Kena: Bridge of Spirits review: A familiar tale

Ember Labs
Ember Labs /

Title: Kena: Bridge of Spirits
Developer: Ember Lab
Publishers: Ember Lab
Platforms: PS5 (reviewed on), PS4, PC
Release Date: September 21, 2021

Kena: Bridge of Spirits is a game I found myself extremely hyped for. I love Sony exclusives, obviously. I love platformers. I love whimsy. And I especially love when the stones in my games are glowy. On that criteria alone, Kena: Bridge of Spirits should absolutely be a game I’m all about.

Kena isn’t without its charm it’s just exceptionally familiar. The elements of the game are heavily borrowed from others and things bounce between polished and yikes. But it was made by a 15-person team so I can’t even really fault them. 15 people making this game is honestly quite the accomplishment.

Kena: Bridge of Spirits is a game about helping spirits move on. Taking place within a pseudo-spirit realm, you have to make your way to a temple whilst also figuring out why these plants are growing evil roots and hindering everyone. Luckily, you have the help of tiny little nuggets of whimsy knowns as “The Rot.” Having so many of these things with you might be annoying if it wasn’t for the fact that they’re absolutely adorable.

They help the titular Kena in her role of a spirit guide by helping her accomplish tasks. This can be anything from slowing down enemies to destroying evil growth to even carrying things for you and pushing blocks, which turn one of the most boring parts of puzzle-solving into something adorable.

As you make your way through the game you’re going to find some really familiar gameplay elements though. Most of the traversal is done through linear areas of wilderness and caves while frequently asking you to scale things. Anyone who has played other Sony exclusives like Horizon Zero Dawn, Uncharted or even Shadow of the Colossus will be familiar with the mechanics.

And I get it, if it ain’t broke. Maybe I’d mind it less if they made it a bit more challenging. If you jump towards a ledge or a marked cliff piece you know you’re going to grab it. Even if you try not to, your character will absolutely turn and grab it. The game does this a lot.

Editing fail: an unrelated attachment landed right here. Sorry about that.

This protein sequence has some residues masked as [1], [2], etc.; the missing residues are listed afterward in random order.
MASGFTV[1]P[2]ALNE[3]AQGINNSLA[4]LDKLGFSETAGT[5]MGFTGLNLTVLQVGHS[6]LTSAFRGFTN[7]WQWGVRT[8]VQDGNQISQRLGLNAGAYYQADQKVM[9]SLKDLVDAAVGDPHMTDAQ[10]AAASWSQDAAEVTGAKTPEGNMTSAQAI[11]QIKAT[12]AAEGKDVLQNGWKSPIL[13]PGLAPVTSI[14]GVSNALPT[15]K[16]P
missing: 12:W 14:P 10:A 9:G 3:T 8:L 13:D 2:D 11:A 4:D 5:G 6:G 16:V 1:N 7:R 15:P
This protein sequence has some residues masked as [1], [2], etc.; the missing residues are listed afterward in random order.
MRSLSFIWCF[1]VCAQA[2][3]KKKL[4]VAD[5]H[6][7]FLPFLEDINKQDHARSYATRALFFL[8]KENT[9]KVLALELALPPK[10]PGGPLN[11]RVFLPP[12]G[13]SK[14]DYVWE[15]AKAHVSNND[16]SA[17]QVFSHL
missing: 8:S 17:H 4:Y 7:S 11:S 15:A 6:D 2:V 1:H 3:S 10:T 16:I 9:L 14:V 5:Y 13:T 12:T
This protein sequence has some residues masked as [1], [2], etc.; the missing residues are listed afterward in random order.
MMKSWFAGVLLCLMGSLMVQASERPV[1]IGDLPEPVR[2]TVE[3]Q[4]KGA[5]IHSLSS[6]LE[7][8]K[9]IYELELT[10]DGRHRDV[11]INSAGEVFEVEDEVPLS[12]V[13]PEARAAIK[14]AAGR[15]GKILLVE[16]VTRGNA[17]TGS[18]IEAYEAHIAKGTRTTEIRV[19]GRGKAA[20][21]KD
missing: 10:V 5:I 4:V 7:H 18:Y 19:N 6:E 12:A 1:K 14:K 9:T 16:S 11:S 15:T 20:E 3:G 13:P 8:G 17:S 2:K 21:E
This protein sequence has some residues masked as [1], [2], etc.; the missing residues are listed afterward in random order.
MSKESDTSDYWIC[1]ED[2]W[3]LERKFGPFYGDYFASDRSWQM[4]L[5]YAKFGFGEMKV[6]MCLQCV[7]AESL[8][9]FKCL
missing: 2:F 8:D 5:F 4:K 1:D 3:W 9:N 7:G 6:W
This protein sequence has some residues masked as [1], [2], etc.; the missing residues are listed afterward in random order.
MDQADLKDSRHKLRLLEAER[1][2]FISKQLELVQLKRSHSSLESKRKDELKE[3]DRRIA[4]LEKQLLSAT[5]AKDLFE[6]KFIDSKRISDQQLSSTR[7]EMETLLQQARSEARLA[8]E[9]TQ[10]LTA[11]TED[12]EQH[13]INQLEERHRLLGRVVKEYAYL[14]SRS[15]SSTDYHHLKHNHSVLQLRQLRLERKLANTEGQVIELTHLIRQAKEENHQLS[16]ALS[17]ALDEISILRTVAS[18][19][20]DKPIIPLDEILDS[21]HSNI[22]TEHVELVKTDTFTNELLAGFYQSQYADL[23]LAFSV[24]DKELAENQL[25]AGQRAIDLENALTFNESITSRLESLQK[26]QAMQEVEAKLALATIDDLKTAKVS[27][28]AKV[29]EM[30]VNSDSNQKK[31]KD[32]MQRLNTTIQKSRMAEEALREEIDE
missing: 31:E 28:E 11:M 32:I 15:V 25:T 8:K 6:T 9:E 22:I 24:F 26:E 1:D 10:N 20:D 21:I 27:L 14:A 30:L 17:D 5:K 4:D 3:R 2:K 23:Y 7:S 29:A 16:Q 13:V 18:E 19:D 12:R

For example, I got really worried for a moment when I was running through the woods and encountered a tree that had fallen over a small canyon. But when I ran across it, Kena went in a perfectly straight line across it — even though I approached it from an angle. I tried it again. Then I went back, called my eight-year-old over, and told him I was going to show him a magic trick. I hid behind the couch and ran over the log again, never falling off.

I’m not gonna gatekeep. If a game wants itself to be accessible to all walks, awesome. My kids are playing it right now and I’m happy to know they won’t be frustrated with it. But also, let me turn that off, please.

As I mentioned, Kena was made by a fairly small team. As such, you’ll probably encounter some glitches. There were a slew of glitched surfaces that I encountered that you could easily get trapped forever with the only escape being a return to the title screen. When practicing with the bow, I was magically stuck in the top of a tree. In the early beginning of the game, I fell into an invisible hole that was so massive I went back and found it again to show you so that you don’t suffer my fate.

The cutscenes were also jarring. Despite the fact you could see a cutscene coming from a mile away, when it arrived, the frame rate changed noticeably. The whole transition from gameplay to cutscene is just an awkward experience.

Despite my complaints, there are a lot of things to like here. The combat mechanics feel slow at first but once you get the movement down it’s actually really fun. The shield mechanic blocks in all directions so you don’t have to worry about facing a certain way. The parry system takes a bit to master but when you do, it feels great. And you unlock weapons over time that feel significantly different and also play well.

And there is so much love put into the world and characters from the game, including the Rot. There were so many times where I’d be looking around inside a house to see a Rot sitting in a bowl or in a cabinet. There were times where I’d notice them playing with a mushroom or bumping into each other playfully. They felt alive. They felt like they were filled with energy and just because you were standing around doesn’t mean they had to.

Kena: Bridge of Spirits review: A familiar tale
Ember Labs /

Kena: Bridge of Spirits has its faults but it’s also a joy to play. Hopefully many of the issues I experienced can be patched out, but the joys do outweigh them even as they are. The world is incredibly fleshed out and while it doesn’t really add anything new to the fantasy genre, it introduces elements with such care and joy that I’m fine with it. It’s like finding a new restaurant the serves your favorite dish but better.

Kena: Bridge of Spirits Score (PS5): 7/10

Kena: Bridge of Spirits takes us on a whimsical tale that’s both predictable and familiar, but also something brand new with the way that it’s presented. Between the back and forth moments of polish and unpolished gameplay lies an absolute gem of a game.